THE skin you’re in is amazing.
It’s the ultimate multitasker, simultaneously protecting your organs, shedding cells and keeping you cool or warm.
But how much do you really know about your skin, aside from the fact that you should protect it from the sun’s UV rays?
We rounded up some fascinating facts about your body’s largest organ:
You have A LOT of skin.
Your skin is your body’s largest organ, with a surface area of approximately 22 square feet. (The second-largest organ in the body is the liver.)
Not all the skin on your body is of the same thickness.
The eyelids, for instance, have the thinnest skin — at 0.05 millimetres — while the palms and soles of the feet have the thickest skin, at 1.5 millimetres.
Your skin is heavy.
About 16 per cent of your overall body weight is from your skin alone.
Your skin isn’t made up of just one layer.
There are three layers of the skin: The epidermis, the dermis and the subcutis. The subcutis is the innermost layer and is made up of fat and collagen cells. The dermis is the middle layer and is responsible for 90 per cent of skin’s thickness. The epidermis is the outermost layer and serves as a protective barrier between the body and the environment.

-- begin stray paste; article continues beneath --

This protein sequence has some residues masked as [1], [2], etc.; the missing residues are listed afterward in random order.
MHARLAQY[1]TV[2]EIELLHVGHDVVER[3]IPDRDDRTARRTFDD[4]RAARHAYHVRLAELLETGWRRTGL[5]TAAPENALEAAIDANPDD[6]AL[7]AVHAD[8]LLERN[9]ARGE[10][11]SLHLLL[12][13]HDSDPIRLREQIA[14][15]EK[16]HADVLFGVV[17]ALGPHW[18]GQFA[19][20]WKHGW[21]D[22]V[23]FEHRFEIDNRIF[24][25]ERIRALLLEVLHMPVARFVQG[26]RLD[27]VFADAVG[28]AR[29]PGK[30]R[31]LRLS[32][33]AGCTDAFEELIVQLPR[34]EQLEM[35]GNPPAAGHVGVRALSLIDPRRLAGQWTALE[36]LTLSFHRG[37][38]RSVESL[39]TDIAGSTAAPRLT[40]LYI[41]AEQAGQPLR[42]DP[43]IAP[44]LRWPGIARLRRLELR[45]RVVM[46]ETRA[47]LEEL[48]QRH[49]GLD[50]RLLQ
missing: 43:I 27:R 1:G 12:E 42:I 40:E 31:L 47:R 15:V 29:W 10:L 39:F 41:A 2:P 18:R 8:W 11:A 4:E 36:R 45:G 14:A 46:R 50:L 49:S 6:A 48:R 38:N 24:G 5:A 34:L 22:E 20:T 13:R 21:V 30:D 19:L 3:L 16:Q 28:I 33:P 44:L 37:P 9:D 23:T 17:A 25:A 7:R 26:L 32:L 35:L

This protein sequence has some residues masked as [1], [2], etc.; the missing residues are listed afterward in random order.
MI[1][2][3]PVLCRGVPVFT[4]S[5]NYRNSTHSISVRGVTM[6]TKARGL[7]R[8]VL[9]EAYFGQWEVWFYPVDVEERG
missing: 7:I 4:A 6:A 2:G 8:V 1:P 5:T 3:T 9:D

You shed a shocking amount of skin cells every minute.
You lose 30,000 to 40,000 skin cells a minute!
Your skin helps your body maintain temperature control.
When you are overheated blood vessels widen so that heat can be released easily through the skin. When your body is cold, the blood vessels in the skin constrict.
Your skin was a different colour when you were born.
Healthy newborn baby skin is actually a deep red or purplish colour and hands and feet are a bluish hue.
Acne is the most common skin condition in the U.S., affecting 40 to 50 million Americans.
More than 85 per cent of people will experience it at least once in their lives.
And acne even affects babies (well, kind of).
The acne is not a result of raging baby hormones. Instead, this acne is caused by the mother’s hormones that are still in the baby’s blood.
Scars are caused by damage to the second layer of skin, the dermis.
Scar collagen is different from collagen in normal skin. As such, even when skin cells die and are replaced, scar collagen is not shed. Scar tissue does not grow hair.
The way you sleep can affect your skin.
Sleeping with your face buried in your pillow can lead to wrinkles.
Babies’ skin is covered with a waxy substance called vernix.
Vernix is a film that protects the fetus’s skin in the womb. It usually washes off with the baby’s first bath.